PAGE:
Health-care spending continued a sluggish trend in 2010, with a second straight year in which Gross Domestic Product grew faster than spending on medical costs.
As the economy began to recover, GDP rose by 4.2 percent, while health-care spending grew by 3.9 percent — just one percentage point higher than in 2009, according to a report released Monday by the Centers for Medicare and Medicaid Services (CMS) and published in Health Affairs.
CMS actuaries said it’s typical for health care spending to lag behind economic recoveries for several reasons: because insurance contracts are negotiated a year or more in advance, the availability of government-sponsored insurance programs and the opportunity for some of the unemployed to obtain coverage through a spouse.
The Obama administration turned the news into an opportunity to tout the president’s new health-care law. Writing on the White House blog, spokeswoman Nancy-Ann DeParle said the Affordable Care Act would keep the growth low, even after the economy recovers.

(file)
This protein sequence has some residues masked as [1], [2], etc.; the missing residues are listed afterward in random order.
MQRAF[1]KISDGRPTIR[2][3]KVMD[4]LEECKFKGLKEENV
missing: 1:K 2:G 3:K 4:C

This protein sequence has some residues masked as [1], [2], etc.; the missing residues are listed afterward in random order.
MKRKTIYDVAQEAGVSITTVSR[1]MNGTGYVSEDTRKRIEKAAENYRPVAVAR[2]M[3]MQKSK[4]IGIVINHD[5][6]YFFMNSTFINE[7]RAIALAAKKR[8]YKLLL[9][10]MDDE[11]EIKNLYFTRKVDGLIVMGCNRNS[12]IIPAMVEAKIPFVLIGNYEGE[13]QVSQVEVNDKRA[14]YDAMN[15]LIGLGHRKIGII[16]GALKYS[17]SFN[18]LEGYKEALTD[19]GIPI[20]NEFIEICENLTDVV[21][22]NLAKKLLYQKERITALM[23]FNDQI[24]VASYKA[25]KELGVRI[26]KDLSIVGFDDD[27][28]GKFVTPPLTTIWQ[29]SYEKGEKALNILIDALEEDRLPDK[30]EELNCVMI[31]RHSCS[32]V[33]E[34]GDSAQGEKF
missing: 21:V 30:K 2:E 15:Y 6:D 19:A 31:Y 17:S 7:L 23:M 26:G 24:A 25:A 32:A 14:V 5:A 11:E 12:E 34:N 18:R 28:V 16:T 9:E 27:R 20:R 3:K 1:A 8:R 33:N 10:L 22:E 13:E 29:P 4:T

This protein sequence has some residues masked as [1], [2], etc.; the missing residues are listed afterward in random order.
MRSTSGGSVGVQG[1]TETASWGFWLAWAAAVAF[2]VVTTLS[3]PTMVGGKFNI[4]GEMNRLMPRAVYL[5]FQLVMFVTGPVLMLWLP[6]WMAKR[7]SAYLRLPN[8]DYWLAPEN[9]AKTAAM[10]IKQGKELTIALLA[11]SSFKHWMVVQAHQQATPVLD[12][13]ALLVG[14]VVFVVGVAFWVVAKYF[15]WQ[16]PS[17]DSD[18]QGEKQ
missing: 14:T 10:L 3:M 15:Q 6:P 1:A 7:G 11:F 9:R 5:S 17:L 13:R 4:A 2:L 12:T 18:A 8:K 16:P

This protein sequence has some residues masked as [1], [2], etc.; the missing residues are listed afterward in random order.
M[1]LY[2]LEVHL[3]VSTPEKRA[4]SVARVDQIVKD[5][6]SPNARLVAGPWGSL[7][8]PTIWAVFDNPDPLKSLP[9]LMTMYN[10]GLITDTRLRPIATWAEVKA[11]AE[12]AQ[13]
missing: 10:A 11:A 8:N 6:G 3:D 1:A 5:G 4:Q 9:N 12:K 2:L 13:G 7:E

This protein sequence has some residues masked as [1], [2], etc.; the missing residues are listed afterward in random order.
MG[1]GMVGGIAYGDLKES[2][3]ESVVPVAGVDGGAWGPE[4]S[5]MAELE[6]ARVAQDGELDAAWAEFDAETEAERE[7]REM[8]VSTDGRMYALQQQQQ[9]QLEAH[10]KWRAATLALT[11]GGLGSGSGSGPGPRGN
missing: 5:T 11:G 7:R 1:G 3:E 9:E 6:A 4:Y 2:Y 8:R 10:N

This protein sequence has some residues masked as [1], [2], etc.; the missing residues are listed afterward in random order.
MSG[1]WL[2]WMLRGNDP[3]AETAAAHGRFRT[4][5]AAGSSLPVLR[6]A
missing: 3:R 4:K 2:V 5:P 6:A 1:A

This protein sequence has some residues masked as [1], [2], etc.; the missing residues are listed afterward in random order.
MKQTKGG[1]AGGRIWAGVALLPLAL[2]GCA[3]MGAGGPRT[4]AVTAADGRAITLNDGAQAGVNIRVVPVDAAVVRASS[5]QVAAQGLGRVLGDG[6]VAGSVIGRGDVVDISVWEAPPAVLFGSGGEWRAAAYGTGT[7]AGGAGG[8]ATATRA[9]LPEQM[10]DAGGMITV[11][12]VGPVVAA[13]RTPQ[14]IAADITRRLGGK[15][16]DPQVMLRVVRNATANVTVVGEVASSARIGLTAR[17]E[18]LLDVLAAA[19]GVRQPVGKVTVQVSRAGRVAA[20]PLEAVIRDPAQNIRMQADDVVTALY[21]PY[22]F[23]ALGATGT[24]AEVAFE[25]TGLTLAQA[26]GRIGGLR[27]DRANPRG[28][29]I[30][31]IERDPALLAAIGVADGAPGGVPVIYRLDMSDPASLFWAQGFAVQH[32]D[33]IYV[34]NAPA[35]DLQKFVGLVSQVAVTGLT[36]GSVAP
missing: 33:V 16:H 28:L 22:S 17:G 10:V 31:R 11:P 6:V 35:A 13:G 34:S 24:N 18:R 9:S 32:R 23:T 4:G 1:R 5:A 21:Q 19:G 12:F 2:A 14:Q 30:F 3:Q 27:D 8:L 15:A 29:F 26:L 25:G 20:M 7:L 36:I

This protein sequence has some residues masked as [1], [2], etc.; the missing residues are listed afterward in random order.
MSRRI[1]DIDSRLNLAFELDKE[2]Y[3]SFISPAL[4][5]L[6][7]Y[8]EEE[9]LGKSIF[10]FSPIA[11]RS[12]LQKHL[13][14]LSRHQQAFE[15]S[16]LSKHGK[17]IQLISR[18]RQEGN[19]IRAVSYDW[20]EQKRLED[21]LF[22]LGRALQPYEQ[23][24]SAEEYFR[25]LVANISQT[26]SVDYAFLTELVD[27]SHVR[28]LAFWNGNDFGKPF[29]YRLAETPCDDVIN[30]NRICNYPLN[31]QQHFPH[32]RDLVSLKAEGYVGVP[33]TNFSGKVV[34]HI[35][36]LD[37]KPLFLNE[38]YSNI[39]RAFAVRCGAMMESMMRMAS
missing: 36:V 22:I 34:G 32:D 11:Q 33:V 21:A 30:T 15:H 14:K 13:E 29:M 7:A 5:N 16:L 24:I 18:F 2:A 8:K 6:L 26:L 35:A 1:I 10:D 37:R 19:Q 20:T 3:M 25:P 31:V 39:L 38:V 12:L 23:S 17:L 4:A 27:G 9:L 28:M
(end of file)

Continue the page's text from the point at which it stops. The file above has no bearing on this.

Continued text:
“The Affordable Care Act includes numerous policies to continue this slow growth,” she wrote. “By fighting fraud, better coordinating care, preventing disease and illness before they happen, and creating a new state-based insurance marketplace, we are helping to keep health care cost growth low.”
The report also reflected a provision in the 2009 stimulus bill providing the states with extra federal dollars to fund their Medicaid programs. It found that the federal government financed a larger share of health expenditures in 2010, while businesses, households and state and local governments contributed a smaller share.
But overall, the share of GDP devoted to health care spending didn’t change, holding steady at 17.9 percent.